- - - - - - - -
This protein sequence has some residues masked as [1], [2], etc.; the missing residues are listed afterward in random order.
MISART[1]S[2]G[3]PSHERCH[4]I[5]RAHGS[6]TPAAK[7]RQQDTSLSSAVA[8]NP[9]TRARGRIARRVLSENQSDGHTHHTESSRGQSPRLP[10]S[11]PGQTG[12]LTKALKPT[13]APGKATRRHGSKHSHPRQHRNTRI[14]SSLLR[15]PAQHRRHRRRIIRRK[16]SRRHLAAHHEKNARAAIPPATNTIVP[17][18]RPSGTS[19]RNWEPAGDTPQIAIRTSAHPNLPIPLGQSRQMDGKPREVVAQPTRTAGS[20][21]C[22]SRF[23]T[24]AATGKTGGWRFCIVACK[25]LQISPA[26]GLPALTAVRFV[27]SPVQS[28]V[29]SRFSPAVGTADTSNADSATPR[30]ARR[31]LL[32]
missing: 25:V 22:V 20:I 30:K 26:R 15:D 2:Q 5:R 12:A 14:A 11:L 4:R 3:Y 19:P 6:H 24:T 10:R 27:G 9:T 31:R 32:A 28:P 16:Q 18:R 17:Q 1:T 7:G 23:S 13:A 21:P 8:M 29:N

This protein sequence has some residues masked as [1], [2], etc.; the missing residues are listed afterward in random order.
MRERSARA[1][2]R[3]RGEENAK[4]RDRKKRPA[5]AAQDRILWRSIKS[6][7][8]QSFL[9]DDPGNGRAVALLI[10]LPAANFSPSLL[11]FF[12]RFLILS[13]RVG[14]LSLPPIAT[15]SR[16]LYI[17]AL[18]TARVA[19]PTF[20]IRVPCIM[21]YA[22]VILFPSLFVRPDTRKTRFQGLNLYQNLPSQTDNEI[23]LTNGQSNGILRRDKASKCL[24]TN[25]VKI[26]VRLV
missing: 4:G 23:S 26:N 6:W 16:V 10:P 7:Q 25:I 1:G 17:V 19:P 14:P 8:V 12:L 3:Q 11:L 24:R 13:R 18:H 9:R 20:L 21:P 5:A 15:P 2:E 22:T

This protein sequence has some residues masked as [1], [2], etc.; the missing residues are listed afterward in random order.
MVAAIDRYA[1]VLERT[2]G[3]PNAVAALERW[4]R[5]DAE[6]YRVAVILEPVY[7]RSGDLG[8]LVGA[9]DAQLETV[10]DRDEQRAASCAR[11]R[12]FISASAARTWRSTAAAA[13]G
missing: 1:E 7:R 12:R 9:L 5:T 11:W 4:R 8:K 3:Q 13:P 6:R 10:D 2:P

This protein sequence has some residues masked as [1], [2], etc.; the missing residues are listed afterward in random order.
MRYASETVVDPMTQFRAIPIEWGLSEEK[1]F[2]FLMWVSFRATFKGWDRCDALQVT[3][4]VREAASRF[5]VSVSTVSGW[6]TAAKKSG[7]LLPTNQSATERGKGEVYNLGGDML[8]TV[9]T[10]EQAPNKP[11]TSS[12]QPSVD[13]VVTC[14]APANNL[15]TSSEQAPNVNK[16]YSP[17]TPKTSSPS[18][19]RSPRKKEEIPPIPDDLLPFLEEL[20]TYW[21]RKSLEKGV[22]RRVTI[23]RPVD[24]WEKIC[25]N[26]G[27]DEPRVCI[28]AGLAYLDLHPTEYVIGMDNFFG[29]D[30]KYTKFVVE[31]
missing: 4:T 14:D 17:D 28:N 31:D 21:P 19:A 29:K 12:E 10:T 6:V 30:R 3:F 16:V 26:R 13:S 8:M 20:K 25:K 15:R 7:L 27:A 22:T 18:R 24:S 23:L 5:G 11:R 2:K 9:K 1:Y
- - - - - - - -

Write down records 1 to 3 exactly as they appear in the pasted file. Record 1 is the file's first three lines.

This protein sequence has some residues masked as [1], [2], etc.; the missing residues are listed afterward in random order.
MISART[1]S[2]G[3]PSHERCH[4]I[5]RAHGS[6]TPAAK[7]RQQDTSLSSAVA[8]NP[9]TRARGRIARRVLSENQSDGHTHHTESSRGQSPRLP[10]S[11]PGQTG[12]LTKALKPT[13]APGKATRRHGSKHSHPRQHRNTRI[14]SSLLR[15]PAQHRRHRRRIIRRK[16]SRRHLAAHHEKNARAAIPPATNTIVP[17][18]RPSGTS[19]RNWEPAGDTPQIAIRTSAHPNLPIPLGQSRQMDGKPREVVAQPTRTAGS[20][21]C[22]SRF[23]T[24]AATGKTGGWRFCIVACK[25]LQISPA[26]GLPALTAVRFV[27]SPVQS[28]V[29]SRFSPAVGTADTSNADSATPR[30]ARR[31]LL[32]
missing: 25:V 22:V 20:I 30:K 26:R 15:D 2:Q 5:R 12:A 14:A 11:L 4:R 3:Y 19:P 6:H 24:T 10:R 27:G 9:T 31:R 32:A 28:P 16:Q 18:R 17:Q 1:T 7:G 23:S 13:A 21:P 8:M 29:N

This protein sequence has some residues masked as [1], [2], etc.; the missing residues are listed afterward in random order.
MRERSARA[1][2]R[3]RGEENAK[4]RDRKKRPA[5]AAQDRILWRSIKS[6][7][8]QSFL[9]DDPGNGRAVALLI[10]LPAANFSPSLL[11]FF[12]RFLILS[13]RVG[14]LSLPPIAT[15]SR[16]LYI[17]AL[18]TARVA[19]PTF[20]IRVPCIM[21]YA[22]VILFPSLFVRPDTRKTRFQGLNLYQNLPSQTDNEI[23]LTNGQSNGILRRDKASKCL[24]TN[25]VKI[26]VRLV
missing: 4:G 23:S 26:N 6:W 16:V 10:P 7:Q 25:I 1:G 17:V 19:P 14:P 8:V 12:L 3:Q 11:L 24:R 13:R 18:H 9:R 20:L 21:P 5:A 15:P 2:E 22:T

This protein sequence has some residues masked as [1], [2], etc.; the missing residues are listed afterward in random order.
MVAAIDRYA[1]VLERT[2]G[3]PNAVAALERW[4]R[5]DAE[6]YRVAVILEPVY[7]RSGDLG[8]LVGA[9]DAQLETV[10]DRDEQRAASCAR[11]R[12]FISASAARTWRSTAAAA[13]G
missing: 1:E 7:R 12:R 9:L 5:T 11:W 4:R 8:K 3:Q 13:P 6:R 10:D 2:P